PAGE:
Democracy Dies in Darkness

The Fix

Donald Trump just turned a key moment into a complete mess (once again)

By Philip Bump

July 15, 2016 at 11:56 AM

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The Fix's Chris Cillizza explains why Gov. Mike Pence (R-Ind.) was the best vice presidential pick of the candidates Donald Trump was considering. (Peter Stevenson/The Washington Post)

Just as the Indianapolis Star reported on Thursday afternoon, Donald Trump has selected Gov. Mike Pence (R-Ind.) as his running mate. But between the Star's report and Trump's confirmation of it, Trump managed to do just about everything possible to draw attention away from the assets that Pence provides to his campaign and, instead, to make his campaign look like a mess.

It is always the case that the vice-presidential pick is made at the discretion of the person at the top of the ticket. Usually, though, that pick is a function of a coordinated effort by the upper-echelon campaign staff, the party backing that candidate and a team of people assigned with screening and assessing the various possibilities. The announcement of a vice-presidential choice is a guaranteed moment of media attention, and so campaigns do their best to manage how the announcement is made. Location and timing are set, the program itself is carefully planned. To the best of its ability, the campaign tries to keep the pick quiet until they're ready to release it, since that's the news. If it leaks early, fewer people will tune in to hear the announcement — and fewer people will hear the speeches arguing for why the ticket is preferable to the alternative.

That's not how the Trump process went. On Thursday morning, the Pence story broke and the campaign denied that a decision had been made, which isn't uncommon. But for once, it seems as though a decision maybe hadn't been made — or, worse, that it had been made and then Trump pulled back. Newt Gingrich, one of the two other primary contenders for the position, hadn't been contacted by the campaign by the time the Star was running its story; it's not clear when or if Trump contacted him at all. (Update: Apparently he didn't get a call before Trump's tweet.) NBC reports that Trump called Gov. Chris Christie — the other contender — Thursday afternoon, but didn't tell him yes or no. Was Trump keeping his options open? He said last night that he hadn't made a "final, final decision" — but Pence had already set off for his hotel in New York for the campaign kickoff.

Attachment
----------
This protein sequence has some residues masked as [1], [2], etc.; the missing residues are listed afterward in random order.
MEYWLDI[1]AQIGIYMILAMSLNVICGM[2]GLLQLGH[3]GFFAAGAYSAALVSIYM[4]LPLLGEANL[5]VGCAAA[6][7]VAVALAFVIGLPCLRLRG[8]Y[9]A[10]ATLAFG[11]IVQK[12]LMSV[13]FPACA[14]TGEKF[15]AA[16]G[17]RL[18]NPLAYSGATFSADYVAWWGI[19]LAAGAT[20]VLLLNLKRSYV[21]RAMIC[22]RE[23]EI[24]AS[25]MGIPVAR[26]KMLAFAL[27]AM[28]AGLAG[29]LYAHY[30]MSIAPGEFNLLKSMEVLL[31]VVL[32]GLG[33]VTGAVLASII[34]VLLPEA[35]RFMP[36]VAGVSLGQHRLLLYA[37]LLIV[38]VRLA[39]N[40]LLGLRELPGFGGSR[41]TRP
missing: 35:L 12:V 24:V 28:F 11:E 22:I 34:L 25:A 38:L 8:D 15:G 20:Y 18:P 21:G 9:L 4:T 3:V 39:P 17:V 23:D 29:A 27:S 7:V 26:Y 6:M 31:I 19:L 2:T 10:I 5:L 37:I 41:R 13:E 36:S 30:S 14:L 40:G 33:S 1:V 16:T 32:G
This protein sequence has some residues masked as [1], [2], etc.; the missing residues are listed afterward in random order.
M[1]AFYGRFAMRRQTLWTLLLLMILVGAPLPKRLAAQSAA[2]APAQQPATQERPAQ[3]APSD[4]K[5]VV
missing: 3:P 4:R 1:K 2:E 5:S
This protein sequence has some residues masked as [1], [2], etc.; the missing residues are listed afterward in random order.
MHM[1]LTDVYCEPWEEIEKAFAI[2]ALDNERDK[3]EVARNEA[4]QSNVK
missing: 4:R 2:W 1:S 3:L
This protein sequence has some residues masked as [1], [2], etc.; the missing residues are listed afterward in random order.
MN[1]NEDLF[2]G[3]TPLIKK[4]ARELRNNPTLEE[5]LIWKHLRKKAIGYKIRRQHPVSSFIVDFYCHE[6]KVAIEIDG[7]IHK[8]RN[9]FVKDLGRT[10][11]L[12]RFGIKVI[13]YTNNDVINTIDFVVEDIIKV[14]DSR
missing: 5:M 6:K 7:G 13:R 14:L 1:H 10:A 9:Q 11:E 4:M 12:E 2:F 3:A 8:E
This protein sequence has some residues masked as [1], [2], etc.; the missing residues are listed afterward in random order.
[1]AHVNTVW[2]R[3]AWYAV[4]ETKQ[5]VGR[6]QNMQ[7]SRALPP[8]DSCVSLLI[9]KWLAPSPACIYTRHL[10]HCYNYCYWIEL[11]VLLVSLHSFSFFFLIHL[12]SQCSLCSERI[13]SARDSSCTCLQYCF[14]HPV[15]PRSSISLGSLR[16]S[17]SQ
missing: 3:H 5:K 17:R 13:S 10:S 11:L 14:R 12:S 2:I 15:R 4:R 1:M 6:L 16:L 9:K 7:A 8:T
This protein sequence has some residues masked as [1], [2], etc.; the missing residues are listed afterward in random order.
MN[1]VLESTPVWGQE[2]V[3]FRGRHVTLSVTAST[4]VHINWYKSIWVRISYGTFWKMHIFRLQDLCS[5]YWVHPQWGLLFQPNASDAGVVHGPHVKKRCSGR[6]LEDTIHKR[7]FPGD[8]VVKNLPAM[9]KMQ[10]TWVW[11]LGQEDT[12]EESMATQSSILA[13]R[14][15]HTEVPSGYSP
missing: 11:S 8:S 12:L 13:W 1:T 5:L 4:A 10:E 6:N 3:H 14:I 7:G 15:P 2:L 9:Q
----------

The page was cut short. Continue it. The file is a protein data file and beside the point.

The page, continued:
Then, in a completely baffling move, Trump announced that his previously announced plan to unveil his pick on Friday at Trump Tower was being scrapped, ostensibly because of the terror attack in Nice on Thursday night. But that attack didn't stop Trump from otherwise campaigning: He held a fundraiser on Thursday night, well after the attacks, and called in to multiple Fox News programs to weigh in on the attacks.

Related: [Winners and losers from Donald Trump’s vice presidential pick]